There’s no denying the seriousness and uncertainty of life as we know it today. We’re concerned, all of us — for ourhealth and that of our loved ones … for our friends, neighbours and colleagues … for our communities, our country, the economy, our investments and, quite frankly, for what lies ahead. We just don’t know. No one does. No one.
But amid the chaos and News and statistics that change from minute to minute we also Read More »
A billionaire many, many times over, Warren Buffett still lives in Omaha Nebraska, in a home he bought for $31,000 in 1958 and is now estimated to be worth $652,6191. Sam Walton, the Walmart founder, drove the same 1979 Ford F-150 pick-up until he died in the early 90s2.
I’m certainly not in their league, not even close, but I am successful — in both my business and as an investor. And I’m not ashamed to admit that I’m always looking for a deal, for ways to save Read More »
The phrase, which has been around in English since about 1545 is, “Rome wasn’t built in a day.” It’s important for investors to take it to heart because essentially it’s a warning against rashness and impatience — which can be, as behavioural economists — and history — keep reminding us, an investor’s worst enemy.
When we react — or over-react — to short-term performance and behave impetuously, we often do it at the expense of our long-term results. On the other hand, those investors who appreciate and capitalize on the Read More »
They all died without having a Will. Equally staggering are the results of a 2018 Angus Reid poll that revealed that more than half of Canadians don’t have a Will.
It’s interesting. In my line of work this is a conversation I have all the time and,over the years, I’ve come to realize two things:
First, death is not a subject most people want to contemplate, let alone discuss — even in the abstract — even though Wills and estate plans are all about protecting and taking care of loved ones — which is one Read More »
… and it’s not all your advisor’s responsibility. How effectively your money is saved and managed is up to you. Your advisor manages your wealth — and while the two may be connected, they are not one and the same.
What I’m talking about is being personally investedin your own financial well-being.
There was a long article recently in the Sunday New York Times, about a wealth manager whose clients are some of the best-paid athletes in the U.S. One sentence leapt out at me: “To retain his services, eachRead More »
I have been blessed with three wonderful daughters. The eldest was married a couple of weeks ago and it was a magical day — one I will always remember and cherish. It’s a big deal when you walk your child down the aisle, knowing you’re about to step aside, leaving her and her soon-to-be husband to begin their life together.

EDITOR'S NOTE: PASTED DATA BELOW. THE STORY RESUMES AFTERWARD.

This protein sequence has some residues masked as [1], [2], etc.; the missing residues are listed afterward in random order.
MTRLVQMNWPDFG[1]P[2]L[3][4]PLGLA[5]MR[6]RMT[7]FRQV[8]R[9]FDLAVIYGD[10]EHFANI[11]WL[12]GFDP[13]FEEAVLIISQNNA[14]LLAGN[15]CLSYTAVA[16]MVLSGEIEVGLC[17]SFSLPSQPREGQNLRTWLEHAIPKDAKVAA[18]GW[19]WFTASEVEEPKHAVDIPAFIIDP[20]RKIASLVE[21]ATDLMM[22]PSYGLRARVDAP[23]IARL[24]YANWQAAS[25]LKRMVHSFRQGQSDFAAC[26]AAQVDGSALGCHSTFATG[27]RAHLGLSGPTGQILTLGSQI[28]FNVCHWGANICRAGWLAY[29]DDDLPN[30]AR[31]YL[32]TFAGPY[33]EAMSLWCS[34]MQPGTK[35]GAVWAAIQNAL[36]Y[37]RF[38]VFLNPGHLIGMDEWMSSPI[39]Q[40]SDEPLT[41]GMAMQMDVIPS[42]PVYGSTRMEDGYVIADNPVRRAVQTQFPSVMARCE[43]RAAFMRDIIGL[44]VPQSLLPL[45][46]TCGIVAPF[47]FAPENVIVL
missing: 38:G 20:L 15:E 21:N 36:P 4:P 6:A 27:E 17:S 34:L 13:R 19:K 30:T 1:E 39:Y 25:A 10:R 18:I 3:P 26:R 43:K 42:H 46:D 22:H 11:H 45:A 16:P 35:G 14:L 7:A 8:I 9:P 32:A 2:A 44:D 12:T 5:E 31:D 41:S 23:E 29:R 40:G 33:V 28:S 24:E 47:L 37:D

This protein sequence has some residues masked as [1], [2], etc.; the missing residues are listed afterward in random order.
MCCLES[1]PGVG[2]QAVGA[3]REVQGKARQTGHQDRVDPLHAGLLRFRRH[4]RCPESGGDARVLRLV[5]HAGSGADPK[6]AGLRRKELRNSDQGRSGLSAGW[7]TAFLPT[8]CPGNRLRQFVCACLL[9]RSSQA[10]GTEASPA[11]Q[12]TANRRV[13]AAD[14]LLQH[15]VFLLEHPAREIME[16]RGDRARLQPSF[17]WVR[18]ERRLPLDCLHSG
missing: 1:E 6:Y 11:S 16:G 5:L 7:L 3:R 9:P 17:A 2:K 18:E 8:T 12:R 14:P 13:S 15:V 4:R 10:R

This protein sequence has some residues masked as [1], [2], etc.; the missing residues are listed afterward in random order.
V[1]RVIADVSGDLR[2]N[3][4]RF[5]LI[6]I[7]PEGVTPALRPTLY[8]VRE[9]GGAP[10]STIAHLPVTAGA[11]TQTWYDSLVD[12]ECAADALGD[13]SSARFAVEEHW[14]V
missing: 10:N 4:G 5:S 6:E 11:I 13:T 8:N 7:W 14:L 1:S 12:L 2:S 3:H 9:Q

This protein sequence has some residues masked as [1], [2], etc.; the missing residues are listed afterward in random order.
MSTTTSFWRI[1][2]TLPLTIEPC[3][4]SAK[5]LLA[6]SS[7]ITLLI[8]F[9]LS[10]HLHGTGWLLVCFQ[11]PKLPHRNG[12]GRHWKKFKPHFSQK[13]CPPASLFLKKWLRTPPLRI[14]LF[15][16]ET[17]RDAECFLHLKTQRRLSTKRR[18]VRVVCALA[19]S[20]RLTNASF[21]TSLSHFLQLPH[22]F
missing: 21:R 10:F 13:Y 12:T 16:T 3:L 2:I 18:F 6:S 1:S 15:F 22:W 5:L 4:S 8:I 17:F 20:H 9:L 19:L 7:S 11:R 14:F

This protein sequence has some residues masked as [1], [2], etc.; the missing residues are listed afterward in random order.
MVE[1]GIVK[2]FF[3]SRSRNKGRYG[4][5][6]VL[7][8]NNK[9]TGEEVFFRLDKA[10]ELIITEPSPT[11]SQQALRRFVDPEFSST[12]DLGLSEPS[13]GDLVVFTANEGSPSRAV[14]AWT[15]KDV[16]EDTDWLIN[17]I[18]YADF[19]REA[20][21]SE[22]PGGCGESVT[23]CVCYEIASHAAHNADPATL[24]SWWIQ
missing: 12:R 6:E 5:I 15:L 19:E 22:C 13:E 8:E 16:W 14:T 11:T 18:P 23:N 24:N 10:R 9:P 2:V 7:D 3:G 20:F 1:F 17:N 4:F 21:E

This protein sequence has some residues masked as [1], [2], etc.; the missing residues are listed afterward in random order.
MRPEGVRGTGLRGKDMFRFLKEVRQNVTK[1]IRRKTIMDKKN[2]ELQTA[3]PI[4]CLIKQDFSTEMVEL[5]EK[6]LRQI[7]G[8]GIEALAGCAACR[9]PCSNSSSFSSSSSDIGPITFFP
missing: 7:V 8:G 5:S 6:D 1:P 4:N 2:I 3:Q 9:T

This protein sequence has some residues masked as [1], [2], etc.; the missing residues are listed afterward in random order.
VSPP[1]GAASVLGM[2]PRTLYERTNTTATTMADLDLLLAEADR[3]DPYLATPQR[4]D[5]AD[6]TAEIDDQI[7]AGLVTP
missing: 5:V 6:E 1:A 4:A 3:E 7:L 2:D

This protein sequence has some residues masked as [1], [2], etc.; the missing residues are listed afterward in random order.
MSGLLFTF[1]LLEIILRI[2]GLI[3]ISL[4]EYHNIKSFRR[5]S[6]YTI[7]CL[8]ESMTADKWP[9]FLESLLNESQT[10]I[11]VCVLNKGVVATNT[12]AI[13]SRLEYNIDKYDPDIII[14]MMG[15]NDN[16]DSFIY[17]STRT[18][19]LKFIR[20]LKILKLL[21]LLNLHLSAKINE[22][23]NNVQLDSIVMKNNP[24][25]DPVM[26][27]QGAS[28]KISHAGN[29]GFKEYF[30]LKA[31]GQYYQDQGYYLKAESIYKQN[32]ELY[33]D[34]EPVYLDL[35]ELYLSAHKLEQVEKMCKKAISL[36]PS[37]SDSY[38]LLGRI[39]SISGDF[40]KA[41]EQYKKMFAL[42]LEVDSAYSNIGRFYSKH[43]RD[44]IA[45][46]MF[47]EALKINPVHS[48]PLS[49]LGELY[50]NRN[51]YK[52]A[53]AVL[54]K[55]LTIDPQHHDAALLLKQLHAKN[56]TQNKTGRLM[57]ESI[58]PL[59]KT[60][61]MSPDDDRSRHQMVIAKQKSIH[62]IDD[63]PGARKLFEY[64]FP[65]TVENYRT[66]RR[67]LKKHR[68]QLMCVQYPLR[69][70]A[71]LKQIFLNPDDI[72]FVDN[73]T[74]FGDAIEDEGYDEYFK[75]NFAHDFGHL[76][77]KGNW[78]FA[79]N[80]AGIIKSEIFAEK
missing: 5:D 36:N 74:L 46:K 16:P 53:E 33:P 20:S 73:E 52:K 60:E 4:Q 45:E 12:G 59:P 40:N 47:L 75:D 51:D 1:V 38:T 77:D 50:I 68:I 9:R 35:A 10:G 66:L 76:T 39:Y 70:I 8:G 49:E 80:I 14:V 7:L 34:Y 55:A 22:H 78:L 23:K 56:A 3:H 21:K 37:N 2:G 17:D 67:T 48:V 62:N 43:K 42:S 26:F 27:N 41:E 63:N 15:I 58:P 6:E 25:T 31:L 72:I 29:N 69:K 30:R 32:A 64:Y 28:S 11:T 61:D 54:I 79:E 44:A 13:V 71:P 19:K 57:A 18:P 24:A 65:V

The significance of the moment really put things — put life — into perspective. And, as I looked around Read More »
Not that long ago I received this note from a long time client:
“I was accustomed for 50+ years to expect to make a decent income next year, and the year after that, etc.. But after retiring, I realized that I will never again earn any income from my work. That is quite a scary feeling to adjust to. Post retirement, my sole source of feelings of safety is reliance upon you as my advisor, to look out for my interests.”
I’ve been thinking about what he said — and, most importantly, the meaning behind those words ever since; Read More »
Thanks to a 24-hour news cycle, more cable channels than any of us will ever have time to watch, the Internet, social media and search engines, there’s a ton of information out there, on just about every subject you can think of, including everything to do with money — wanting it, earning it, saving it, losing it, investing it, spending it, sharing it — you name it, somebody’s writing about it.
Everyone, it seems, has an opinion, lessons learned, tips, suggestions and how-to’s and wants to share Read More »
About a year ago I wrote a post about how the investment industry got it wrong when, in the years of double-digit returns, performance was the way in which we chose to measure and distinguish ourselves — rather than on the real value we provide — actually counseling clients.
Recently I came across an article — The Winners’ Game — written in 2011 by Charlie Ellis. It’s as relevant today as it was then.
Ellis, for those of you who might not be familiar with him, is an American investment consultant knownRead More »
I’m always fascinated when I overhear people talking about investing. Most of the time they’re strictly focused on performance. Frankly, it’s short sighted, but the truth of the matter is that’s the way it used to be.
For decades, when so many of us were enjoying consistent double-digit returns, all we talked about was performance. Ads for investment advisory firms and mutual fund companies concentrated solely on the numbers. “Performance” was how we positioned ourselves, how we Read More »